• Lawmakers question martial law before SC


    Lawmakers from the opposition in the House of Representatives on Monday questioned before the Supreme Court (SC) the declaration of martial law in Mindanao by President Rodrigo Duterte.

    The 31-page petition was filed by Representatives Edcel Lagman, Tomasito Villarin, Gary Alejano, Emmanuel Billones, Teodoro Brawner Baguilat Jr. and Edgar Erice.

    The lawmakers said that contrary to Malacañang’s claim, there is no invasion or rebellion endangering public safety that can justify President Duterte’s issuance of Proclamation 216, which also suspended the privilege of the writ of habeas corpus, effectively allowing warrantless arrests.

    The petitioners maintained that the martial law declaration was bereft of sufficient factual basis and called for its nullification.

    “Under the 1987 Constitution, the President may declare martial law and suspend the writ of habeas corpus only in case of invasion or rebellion, when public safety requires it,” they stressed.

    “[Th]e alleged ‘siege’ of Marawi City was actually an armed resistance by the Maute Group to shield [Isnilon Hapilon] from capture, not to overrun Marawi and remove its allegiance from the Republic,” they added.

    The chief executive declared martial law in Mindanao after the Maute group attacked Marawi City.

    The lawmakers argued that the “pretended existence of rebellion and/or invasion will not serve as sufficient basis” for the declaration of martial rule and suspension of the writ of habeas corpus, insisting that it is merely akin to “imminent danger,” a ground removed from the 1987 Constitution.

    They also questioned the declaration because the president “acted alone,” without any recommendation from defense and military officials.

    The minority block also assailed the refusal of the Senate and the House of Representatives to call for a joint session of Congress to rule on the matter.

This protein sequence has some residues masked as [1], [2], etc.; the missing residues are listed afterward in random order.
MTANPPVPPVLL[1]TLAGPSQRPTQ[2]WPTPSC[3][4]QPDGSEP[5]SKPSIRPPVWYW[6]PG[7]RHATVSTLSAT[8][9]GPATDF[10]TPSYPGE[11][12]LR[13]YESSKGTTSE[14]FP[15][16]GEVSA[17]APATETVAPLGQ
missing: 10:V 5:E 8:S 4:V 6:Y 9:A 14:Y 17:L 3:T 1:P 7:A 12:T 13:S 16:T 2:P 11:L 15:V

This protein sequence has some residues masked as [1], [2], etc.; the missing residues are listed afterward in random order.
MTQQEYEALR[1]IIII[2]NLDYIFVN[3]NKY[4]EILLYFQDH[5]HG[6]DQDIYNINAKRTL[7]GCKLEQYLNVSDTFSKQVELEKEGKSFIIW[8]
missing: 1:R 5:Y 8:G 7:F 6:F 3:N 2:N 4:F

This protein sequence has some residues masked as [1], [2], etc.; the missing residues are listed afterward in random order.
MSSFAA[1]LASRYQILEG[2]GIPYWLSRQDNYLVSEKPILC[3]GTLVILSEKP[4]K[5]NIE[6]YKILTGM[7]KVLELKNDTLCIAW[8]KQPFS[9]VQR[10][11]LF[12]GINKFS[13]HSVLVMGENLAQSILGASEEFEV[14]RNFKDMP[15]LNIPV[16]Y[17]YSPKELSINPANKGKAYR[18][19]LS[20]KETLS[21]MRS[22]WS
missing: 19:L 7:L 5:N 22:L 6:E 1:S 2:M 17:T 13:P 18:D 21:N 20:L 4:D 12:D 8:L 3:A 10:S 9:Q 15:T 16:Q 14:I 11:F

“(They) have utterly and unconscionably reneged on their constitutional duty to vote jointly in session to determine by a majority of all the members whether or not to revoke the declaration of martial law under Proclamation No. 216,” the group said.

    “The leaders of the Congress and the members of the supermajority have abandoned and forfeited the first line of review to assess, on behalf of the sovereign people whom they represent, the adequacy of the factual and legal anchorage of the President’s imposition of martial law,” it added.

    Solicitor General Jose Calida however said that he is ready to defend the President’s declaration of martial law.
    “Who are these rabble-rousers to say that there is no factual basis for the declaration of martial law?” Calida said in a statement.

    “Their denial that there is an ongoing rebellion by the combined forces of the Maute group and the Abu Sayyaf, heightened by the participation of foreign jihadists to make Mindanao a caliphate of ISIS, is like saying that the sun does not rise from the east. This is a symptom of psychosis since they are detached from reality,” he said.
    “Nowhere in the Constitution does it state that the President’s declaration of martial law needs the recommendation or concurrence of the Defense Secretary, or any cabinet official,” Calida added.



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    1. You have a war involving foreign terrorist group with the intension of establishing a caliphate in Mindanao, and these lawmakers are saying you don’t have invasion.

      It makes me think that this lawmakers have some personal interest involved that is why they are against the martial law. Either that or they are naive. Either way, they should resign.

      Daesh (ISIS) is like a virus that is hard to get rid of once it invade a place. That is why in the very beginning, one has to make sure they fail to capture a place. Look what happened to Mosul, Aleppo, and Raqqa. You pretty much have to destroy the place to rid of them

      It seems this minority group is bent on serving their own self interest rather than serving the their country.

      No wonder you have corruption, drugs, and growing terrorism in Philippines